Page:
On Feb. 28, 1993, agents with the Bureau of Alcohol, Tobacco and Firearms raided the Branch Davidian's Mt. Carmel compound east of Waco looking for David Koresh — the leader of the sect officials believed was stockpiling weapons and ammunition.
After a TV cameraman inadvertently tipped off a Davidian to the impending raid earlier in the morning, the ATF had lost the element of surprise.
As federal agents arrived at the compound on Double EE Ranch Road, they were met with gunfire.
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In the exchange, four federal agents and six Davidians were killed and more than a dozen others, including Koresh, were wounded.
The federal agents retreated, beginning a 51-day standoff that would end with nearly 80 dead, including 17 children, after the Mt. Carmel compound burned to the ground on April 19.
A TV cameraman who knew of the upcoming raid was trying to find the location of Mt. Carmel and asked a postal employee to confirm the location. The postal employee was a Davidian, who was able to return to Mt. Carmel and warn Koresh and his followers of the federal agents who were on their way.
Federal agents, having lost the element of surprise, were under fire soon after arrival.
The exchange of gunfire kicked off the 51-day standoff that soon garnered attention from around the world.
Included in the timeline below are news clips pulled from the archives of KXAS-TV/NBC 5, hosted on The Portal to Texas History.
Negotiations continue and 10 children are released from the compound. FBI agitates Koresh by moving armored vehicles closer to the compound.
Koresh says he'll surrender if a recording of his message is broadcast nationally. The message is broadcast over the Christian Broadcasting Network that afternoon but Koresh declines to surrender saying God spoke to him and told him to wait.
ATF Special Agent Steven Willis, one of the four ATF agents killed in the raid, is laid to rest.
Mechanic Mike Barnard, who worked with Koresh on auto repairs at a Waco shop, talks about the leader with KXAS-TV/NBC 5.
KXAS-TV/NBC 5 reports the possibility of known dangers before agents entered the compound, and the impact of allowing David Koresh to be broadcast on local radio station KRLD. This footage includes ATF agent Dan Conroy and FBI agent Bob Ricks.
A former University of Texas Arlington student discusses how his 1985 student film, a satire named Armagosa Fabulosa, mirrors events occurring at that time with David Koresh and the Branch Davidians in Waco, Texas.
Sightseers flock to Waco to watch the standoff while others capitalize on the moment by selling memorabilia.
Koresh said the only children that remained in the compound were his biological children and that they would not be leaving.
ATF agents investigate Mag Bag, a business they say was operated by and for Koresh. The owner of the property said he knew nothing about it and that it was Paul Fatta who rented the property.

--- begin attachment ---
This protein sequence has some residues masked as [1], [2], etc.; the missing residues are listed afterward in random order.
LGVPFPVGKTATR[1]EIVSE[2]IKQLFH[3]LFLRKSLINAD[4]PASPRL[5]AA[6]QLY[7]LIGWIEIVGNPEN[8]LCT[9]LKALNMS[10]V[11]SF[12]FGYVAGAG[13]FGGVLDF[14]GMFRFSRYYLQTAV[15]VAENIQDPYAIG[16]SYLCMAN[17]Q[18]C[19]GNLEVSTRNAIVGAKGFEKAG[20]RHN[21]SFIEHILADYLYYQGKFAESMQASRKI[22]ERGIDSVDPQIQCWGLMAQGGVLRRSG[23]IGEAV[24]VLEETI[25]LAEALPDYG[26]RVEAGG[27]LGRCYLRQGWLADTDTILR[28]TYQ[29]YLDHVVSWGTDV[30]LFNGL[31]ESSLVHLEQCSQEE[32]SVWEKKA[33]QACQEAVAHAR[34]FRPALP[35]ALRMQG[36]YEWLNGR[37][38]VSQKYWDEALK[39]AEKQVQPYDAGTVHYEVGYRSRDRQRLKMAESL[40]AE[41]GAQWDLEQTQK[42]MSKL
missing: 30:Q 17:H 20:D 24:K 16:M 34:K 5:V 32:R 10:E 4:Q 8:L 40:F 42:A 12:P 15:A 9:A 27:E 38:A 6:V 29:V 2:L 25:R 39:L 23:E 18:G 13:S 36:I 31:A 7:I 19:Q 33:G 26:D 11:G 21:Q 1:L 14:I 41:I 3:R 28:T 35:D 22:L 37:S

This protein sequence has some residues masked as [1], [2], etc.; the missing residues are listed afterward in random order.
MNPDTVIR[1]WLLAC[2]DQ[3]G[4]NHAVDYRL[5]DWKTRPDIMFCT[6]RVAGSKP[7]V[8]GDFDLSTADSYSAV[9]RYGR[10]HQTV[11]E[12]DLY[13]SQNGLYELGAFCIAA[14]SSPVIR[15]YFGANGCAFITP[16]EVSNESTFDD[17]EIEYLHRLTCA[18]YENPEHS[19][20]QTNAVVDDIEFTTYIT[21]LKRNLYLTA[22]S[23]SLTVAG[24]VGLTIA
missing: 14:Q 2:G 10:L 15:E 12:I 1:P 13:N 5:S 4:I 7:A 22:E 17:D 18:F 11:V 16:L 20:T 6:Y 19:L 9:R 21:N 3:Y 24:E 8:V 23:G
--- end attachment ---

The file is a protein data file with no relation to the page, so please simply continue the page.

Electricity cut to the compound but later restored after Koresh vowed to end negotiations. In the following days, the power is temporarily cut and restored before being ordered cut off for good on March 12.
Reports estimate the ATF was spending $500,000 per week on "Operation Koresh"; state and local agencies felt the overtime pinch too as State Troopers, deputies and police secured the area.
Koresh's mother, Bonnie Haldeman, and her attorney attempt to contact her son.
FBI uses spotlights on the compound at night to disrupt sleep and begins broadcasting music and sounds from loudspeakers. In the coming days negotiations would sporadically continue.
A Presbyterian bible study group discusses the Davidians' views about the afterlife and the end of the world; a teenage bible study group discussing young Branch Davidian members.
Between Friday, March 19-21, 10 Davidians leave the compound, two men and eight women.
A representative of British Branch Davidian Livingstone Fagan, who left Mt. Carmel, speaks in front of the Correctional Facility.
The Branch Davidians unfurl a banner reading "Rodney King We Understand."
Koresh meets at the compound with lawyer Dick DeGuerin who later tells officials the Davidians will surrender after observing Passover.
Davidians begin observing Passover; observances can take eight days.
Letter sent to the FBI signed "Yahweh Koresh" warns FBI of being called to judgment.
FBI rings compound with concertina wire, a type of barbed wire with razors attached.
U.S. Attorney General Janet Reno asks, "Why now, why not wait?" when asked to approve the FBI's plan to use gas on the compound.
Fifty-one days after the siege began, the Davidians were told via loudspeaker they were under arrest and to exit the compound and that gas was going to be used. Minutes later, tanks are used to breach the walls and inject the gas. Six hours after the first breach, at about noon, the compound begins burning. Nine Davidians flee the compound and are arrested. More than 70 Davidians die in the fire, including 17 children. Koresh and others close to him died of gun shots fired at close range.
David Koresh's attorney Dick DeGuerin speaks to the media about the escalation by federal agents that led to the fire at the Davidian compound.
The Tarrant County Medical Examiner identifies the causes of death of some of the Branch Davidians while other officials talk about identifying victims who died in the fire.